Difficult: Mothering Challenging Adult Children Through Conflict and Change
The untold story of mothering a challenging adult child, maternal ambivalence, and aging.
In this unflinching and invaluable new book, Judith R. Smith, PhD, LCSW, uses detailed case studies and social science research to illustrate the strain that occurs when older women unexpectedly have to resume their parenting career and reopen their homes to their adult children. Smith is a professor at Fordham University, a psychotherapist, and a researcher on women’s issues as they age.
Smith coined the name "difficult adult child" after listening to 50 different women share stories of how their adult child's chronic unemployment, mental illness, or substance abuse created difficult or impossible choices for them as mothers. Each woman struggled with the conflict of whose needs take precedence—mine or my adult child’s? These families have kept their pain, worry, and ambivalence hidden for too long, due to the stigma and shame linked with their adult children’s failure to achieve. Their candid stories shine a light on the personal cost families experience when they become the default safety net for their vulnerable adult children.
Smith’s expertise in family policy and child development allows her to explore the personal and social effects of a system ill-equipped for dependent adult kids. She looks at the underfunded mental health system, the limits of the American welfare state, and how deeply women have internalized the mandate to be a "good mother" till the end.
Smith contends that a national dialogue is overdue—about the complex realities for older mothers who have found themselves mothering longer than they ever expected or wanted—into their 50s, 60s, even 70s. Who parents the struggling adult child? That’s what this groundbreaking book tackles head on, and it’s a revelation, an education, and for many who are struggling in silence, a lifeline.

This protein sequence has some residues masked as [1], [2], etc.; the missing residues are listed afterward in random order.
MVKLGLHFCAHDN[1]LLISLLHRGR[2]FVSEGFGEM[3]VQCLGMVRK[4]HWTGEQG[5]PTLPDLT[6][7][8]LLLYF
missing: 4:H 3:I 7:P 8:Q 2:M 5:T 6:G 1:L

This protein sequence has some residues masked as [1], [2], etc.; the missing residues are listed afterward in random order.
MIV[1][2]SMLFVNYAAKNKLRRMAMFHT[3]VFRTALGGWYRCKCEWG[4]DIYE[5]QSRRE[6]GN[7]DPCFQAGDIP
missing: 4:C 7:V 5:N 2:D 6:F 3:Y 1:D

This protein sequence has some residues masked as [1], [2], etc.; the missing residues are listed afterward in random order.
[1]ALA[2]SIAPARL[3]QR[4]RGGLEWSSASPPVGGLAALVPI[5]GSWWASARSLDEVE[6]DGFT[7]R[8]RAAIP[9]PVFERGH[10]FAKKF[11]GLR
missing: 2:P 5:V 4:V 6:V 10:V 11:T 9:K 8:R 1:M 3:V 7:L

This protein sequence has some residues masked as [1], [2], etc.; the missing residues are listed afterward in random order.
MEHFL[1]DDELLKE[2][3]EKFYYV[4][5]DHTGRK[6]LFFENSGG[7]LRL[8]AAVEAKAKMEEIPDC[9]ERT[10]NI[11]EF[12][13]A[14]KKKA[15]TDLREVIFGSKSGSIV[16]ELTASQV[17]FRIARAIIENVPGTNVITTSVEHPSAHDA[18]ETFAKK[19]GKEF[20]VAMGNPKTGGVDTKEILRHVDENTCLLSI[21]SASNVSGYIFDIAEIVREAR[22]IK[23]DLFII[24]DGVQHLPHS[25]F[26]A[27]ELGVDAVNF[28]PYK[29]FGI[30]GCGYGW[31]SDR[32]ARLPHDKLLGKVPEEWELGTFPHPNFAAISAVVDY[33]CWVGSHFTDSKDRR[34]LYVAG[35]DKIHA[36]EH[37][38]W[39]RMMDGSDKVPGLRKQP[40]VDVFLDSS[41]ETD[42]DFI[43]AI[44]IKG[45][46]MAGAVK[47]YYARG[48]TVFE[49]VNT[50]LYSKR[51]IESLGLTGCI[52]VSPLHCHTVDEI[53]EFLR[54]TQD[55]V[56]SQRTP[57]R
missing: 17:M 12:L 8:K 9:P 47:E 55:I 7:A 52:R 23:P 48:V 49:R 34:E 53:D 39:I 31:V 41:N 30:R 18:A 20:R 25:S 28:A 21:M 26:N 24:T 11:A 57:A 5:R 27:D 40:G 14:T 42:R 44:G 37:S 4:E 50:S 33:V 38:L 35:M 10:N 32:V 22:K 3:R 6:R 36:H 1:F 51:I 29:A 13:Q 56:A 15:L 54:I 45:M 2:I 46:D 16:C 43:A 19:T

“This fine book will be profoundly helpful to all the women who needed it yesterday. At last, we have a book on the subject of difficult children that is profoundly sympathetic with and empathic toward mothers. It is excellent cultural therapy,” says Mary Pipher, author of Reviving Ophelia and Women Rowing North.
“As a mother who lived with and lost an adult child with substance use issues, I found myself nodding my head while reading this book. My son Isaac struggled with his addiction for many years, and I always felt very alone. Difficult made me realize that so many mothers struggle as I did, and that there is not one right answer for everyone,” says Eve Goldberg, mother and founder of BigVision.org.
“The difficulties of having an adult child with problems, particularly those who are mentally ill, abusing substances, or violent is often overlooked by mental health professionals, the media, and the public. Any mother with difficult children who reads this will undoubtedly no longer feel so alone. It is a book of despair and of hope, anger, and love,” says Nancy R. Hooyman, PhD, a professor and dean at the University of Washington School of Social Work.
Source: Rowman & Littlefield Publishers